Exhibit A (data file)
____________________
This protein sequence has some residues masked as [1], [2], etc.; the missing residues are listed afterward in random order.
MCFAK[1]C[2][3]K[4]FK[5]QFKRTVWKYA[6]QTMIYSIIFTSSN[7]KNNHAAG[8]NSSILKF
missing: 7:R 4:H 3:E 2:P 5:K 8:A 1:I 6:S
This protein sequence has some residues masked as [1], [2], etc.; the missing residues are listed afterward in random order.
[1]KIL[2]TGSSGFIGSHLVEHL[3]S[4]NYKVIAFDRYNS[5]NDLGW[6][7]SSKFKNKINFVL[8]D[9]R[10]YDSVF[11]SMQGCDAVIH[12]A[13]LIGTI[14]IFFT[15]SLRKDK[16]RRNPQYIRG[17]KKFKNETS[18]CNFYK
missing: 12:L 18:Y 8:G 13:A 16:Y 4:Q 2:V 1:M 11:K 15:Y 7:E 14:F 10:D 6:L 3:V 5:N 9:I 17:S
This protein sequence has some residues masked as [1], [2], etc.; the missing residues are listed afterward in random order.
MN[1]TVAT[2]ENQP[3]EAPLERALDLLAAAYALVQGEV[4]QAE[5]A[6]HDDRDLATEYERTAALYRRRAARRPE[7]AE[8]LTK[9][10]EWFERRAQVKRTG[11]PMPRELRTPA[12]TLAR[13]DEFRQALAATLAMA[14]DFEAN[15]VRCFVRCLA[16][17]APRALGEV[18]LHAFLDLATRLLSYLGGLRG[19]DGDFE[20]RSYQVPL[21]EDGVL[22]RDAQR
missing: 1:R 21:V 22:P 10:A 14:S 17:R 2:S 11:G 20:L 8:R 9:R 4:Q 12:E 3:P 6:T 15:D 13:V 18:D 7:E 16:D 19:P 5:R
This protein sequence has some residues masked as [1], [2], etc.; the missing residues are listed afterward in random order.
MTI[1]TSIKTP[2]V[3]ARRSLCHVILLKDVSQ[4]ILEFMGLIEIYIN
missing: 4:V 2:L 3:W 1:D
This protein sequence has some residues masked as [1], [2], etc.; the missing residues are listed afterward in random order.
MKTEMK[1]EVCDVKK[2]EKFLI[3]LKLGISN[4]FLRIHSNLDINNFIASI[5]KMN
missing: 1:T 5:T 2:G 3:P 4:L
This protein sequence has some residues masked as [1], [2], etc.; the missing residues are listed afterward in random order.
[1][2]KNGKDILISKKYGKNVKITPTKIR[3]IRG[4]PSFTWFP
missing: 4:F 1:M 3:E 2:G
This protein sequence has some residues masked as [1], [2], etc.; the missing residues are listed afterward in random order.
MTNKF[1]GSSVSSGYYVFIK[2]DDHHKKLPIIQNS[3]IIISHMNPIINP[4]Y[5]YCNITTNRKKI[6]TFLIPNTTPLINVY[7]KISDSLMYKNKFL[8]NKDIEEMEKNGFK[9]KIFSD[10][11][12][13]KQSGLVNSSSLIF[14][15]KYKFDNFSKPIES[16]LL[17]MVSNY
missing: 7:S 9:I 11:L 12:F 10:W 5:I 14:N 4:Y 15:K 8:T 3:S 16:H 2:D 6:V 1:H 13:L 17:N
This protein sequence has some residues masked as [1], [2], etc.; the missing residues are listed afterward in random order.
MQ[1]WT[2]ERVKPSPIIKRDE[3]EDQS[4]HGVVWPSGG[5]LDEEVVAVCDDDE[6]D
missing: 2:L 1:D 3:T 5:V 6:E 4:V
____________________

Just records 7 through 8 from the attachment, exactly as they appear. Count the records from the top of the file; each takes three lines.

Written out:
This protein sequence has some residues masked as [1], [2], etc.; the missing residues are listed afterward in random order.
MTNKF[1]GSSVSSGYYVFIK[2]DDHHKKLPIIQNS[3]IIISHMNPIINP[4]Y[5]YCNITTNRKKI[6]TFLIPNTTPLINVY[7]KISDSLMYKNKFL[8]NKDIEEMEKNGFK[9]KIFSD[10][11][12][13]KQSGLVNSSSLIF[14][15]KYKFDNFSKPIES[16]LL[17]MVSNY
missing: 7:S 9:I 11:L 12:F 10:W 5:I 14:N 4:Y 15:K 8:T 3:S 16:H 2:D 6:V 1:H 13:L 17:N
This protein sequence has some residues masked as [1], [2], etc.; the missing residues are listed afterward in random order.
MQ[1]WT[2]ERVKPSPIIKRDE[3]EDQS[4]HGVVWPSGG[5]LDEEVVAVCDDDE[6]D
missing: 2:L 1:D 3:T 5:V 6:E 4:V